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Logo of nihpaAbout Author manuscriptsSubmit a manuscriptNIH Public Access; Author Manuscript; Accepted for publication in peer reviewed journal;
Annu Rev Genet. Author manuscript; available in PMC Jan 13, 2010.
Published in final edited form as:
PMCID: PMC2806233
NIHMSID: NIHMS164320

Genetic control of programmed cell death during animal development

Abstract

The elimination by programmed cell death of ‘unwanted’ cells is a common feature of animal development. Genetic studies in the nematode Caenorhabditis elegans, the fruit fly Drosophila melanogaster and the mouse have not only revealed the molecular machineries that cause the programmed demise of specific cells, but have also allowed us to get a glimpse of the types of pathways that regulate these machineries during development. Rather than giving a broad overview of programmed cell death during development, the current review will focus on recent advances in our understanding of the regulation of specific programmed cell death events during nematode, fly and mouse development. These studies have revealed that many of the regulatory pathways involved have additional important roles in development, which confirms that the programmed cell death fate is an integral aspect of animal development.

Keywords: Apoptotic cell death, autophagic cell death, necrosis, animal development, developmental control mechanisms

INTRODUCTION

The two most common forms of programmed cell death that can be observed during animal development are apoptotic cell death and autophagic cell death (also referred to as programmed cell death types I and II, respectively), which can be distinguished at the morphological and molecular levels. The mechanisms of apoptotic and autophagic cell death have recently been reviewed elsewhere (reviews) (47, 227229). Therefore, I will only briefly summarize aspects of these mechanisms that are relevant for the discussion of the regulatory pathways that control apoptotic and autophagic cell death during animal development.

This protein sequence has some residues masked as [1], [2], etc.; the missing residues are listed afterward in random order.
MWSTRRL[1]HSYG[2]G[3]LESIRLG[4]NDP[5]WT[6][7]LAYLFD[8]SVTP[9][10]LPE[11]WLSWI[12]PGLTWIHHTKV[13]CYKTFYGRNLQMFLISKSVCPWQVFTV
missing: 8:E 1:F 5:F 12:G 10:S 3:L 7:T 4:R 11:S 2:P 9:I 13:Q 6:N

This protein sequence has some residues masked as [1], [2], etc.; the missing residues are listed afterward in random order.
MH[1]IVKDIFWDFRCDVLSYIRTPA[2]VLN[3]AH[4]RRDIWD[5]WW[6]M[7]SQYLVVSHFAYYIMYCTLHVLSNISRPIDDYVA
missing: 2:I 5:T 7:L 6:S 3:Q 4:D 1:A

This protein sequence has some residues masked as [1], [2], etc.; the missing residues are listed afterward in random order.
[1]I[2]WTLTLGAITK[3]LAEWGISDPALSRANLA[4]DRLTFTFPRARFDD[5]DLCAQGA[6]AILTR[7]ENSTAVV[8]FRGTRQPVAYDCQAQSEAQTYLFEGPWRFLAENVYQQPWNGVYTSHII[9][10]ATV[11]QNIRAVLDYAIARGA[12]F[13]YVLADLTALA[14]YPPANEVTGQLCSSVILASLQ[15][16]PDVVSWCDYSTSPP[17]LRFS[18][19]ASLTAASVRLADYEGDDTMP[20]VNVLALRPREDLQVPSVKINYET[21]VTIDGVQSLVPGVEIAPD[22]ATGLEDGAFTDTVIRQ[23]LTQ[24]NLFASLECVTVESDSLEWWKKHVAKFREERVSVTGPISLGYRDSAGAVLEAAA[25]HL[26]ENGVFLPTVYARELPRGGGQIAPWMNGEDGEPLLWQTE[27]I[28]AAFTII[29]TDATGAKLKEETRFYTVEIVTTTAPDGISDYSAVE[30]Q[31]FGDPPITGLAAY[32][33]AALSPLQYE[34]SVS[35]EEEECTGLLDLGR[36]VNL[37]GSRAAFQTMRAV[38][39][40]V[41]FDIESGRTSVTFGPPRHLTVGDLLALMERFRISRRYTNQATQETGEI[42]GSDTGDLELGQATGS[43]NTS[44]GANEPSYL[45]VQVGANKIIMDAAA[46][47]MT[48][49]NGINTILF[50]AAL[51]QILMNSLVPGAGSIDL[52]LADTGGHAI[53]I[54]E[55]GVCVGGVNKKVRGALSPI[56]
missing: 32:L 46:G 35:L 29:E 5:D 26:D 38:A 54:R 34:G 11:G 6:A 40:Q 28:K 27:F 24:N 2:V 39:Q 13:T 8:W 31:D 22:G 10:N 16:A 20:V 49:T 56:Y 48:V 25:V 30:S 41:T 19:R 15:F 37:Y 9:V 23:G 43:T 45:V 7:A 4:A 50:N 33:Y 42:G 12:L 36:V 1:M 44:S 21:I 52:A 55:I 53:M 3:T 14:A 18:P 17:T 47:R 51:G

Apoptotic cell death

Apoptotic cell death is characterized by a series of morphological changes such as shrinkage of the cell, contraction of the cytoplasm, condensation of chromatin, and engulfment by phagocytic cells. At the molecular level, apoptotic cell death is characterized by the activation of ‘caspases’ (cysteinyl, asparate-specific proteases). Once fully active, these cell-death proteases induce processes that irreversibly lead to the demise of a cell. Therefore, the maturation and activation of caspases represents the point of no return in animals as diverse as the nematode Caenorhabditis elegans, the fruit fly Drosophila melanogaster, and mammals (reviews) (47, 83, 84, 120, 194, 227). For this reason, the question of how apoptotic cell death is controlled during animal development basically boils down to the question of how caspase activation is controlled (Figure 1).

Figure 1
Apoptotic pathways in C. elegans, D. melanogaster, and mammals

Depending on the animal model, there are slight differences between the molecular mechanisms that lead to caspase activation. In nematodes, flies, and mammals, the maturation and activation of caspases is facilitated by the ‘apoptosome’, a scaffold for pro-caspases that allows their self-activation. Apoptosomes are composed of a single, APAF1 (APAF1, apoptosis promoting factor 1) -like adaptor protein, CED-4 in the case of C. elegans, Dark in the case of D. melanogaster, and APAF1 in the case of mammals (reviews) (47, 83, 84, 120, 194, 227). In nematodes and mammals, the assembly, and hence activation, of the apoptosome is controlled by members of the superfamily of BCL2 proteins (reviews) (45, 227). Members of this family come in two flavors and fall into three different subfamilies: the anti-apoptotic BCL2-like proteins, the pro-apoptotic BAX-like proteins, and the pro-apoptotic BH3-only proteins. (Anti-apoptotic BCL2-like proteins and pro-apoptotic BAX-like proteins are also referred to as ‘multi-domain’ BCL2-like proteins.) Specifically, in C. elegans the assembly of CED-4 is blocked in healthy cells through the anti-apoptotic BCL2-like CED-9 protein. In response to apoptotic stimuli, the pro-apoptotic BH3-only protein EGL-1 blocks CED-9 function, thereby allowing CED-4 assembly and the activation of the caspase CED-3 (reviews) (84, 120) (Figure 1). In mammals, the assembly of APAF1 is dependent on the release of cytochrome c from the intermembrane space of mitochondria, a process that is dependent on the function of the two pro-apoptotic BAX-like proteins BAX and BAK. In healthy cells, the functions of BAX and BAK are inhibited by anti-apoptotic BCL2-like proteins such as BCL2, BCL-xL or MCL1. In response to apoptotic signals, pro-apoptotic BH3-only proteins such as BAD or BID are activated and promote cytochrome c release, apoptosome assembly and caspase activation by blocking anti-apoptotic BCL2-like proteins and possibly also directly activating BAX-like proteins (reviews) (45, 227) (Figure 1). In nematodes and mammals, BH3-only proteins can therefore be regarded as key activators of apoptotic cell death (reviews) (113, 147, 217). As described in more detail below, BH3-only proteins indeed are often the targets of regulatory pathways that control programmed cell death during nematode and mammalian development.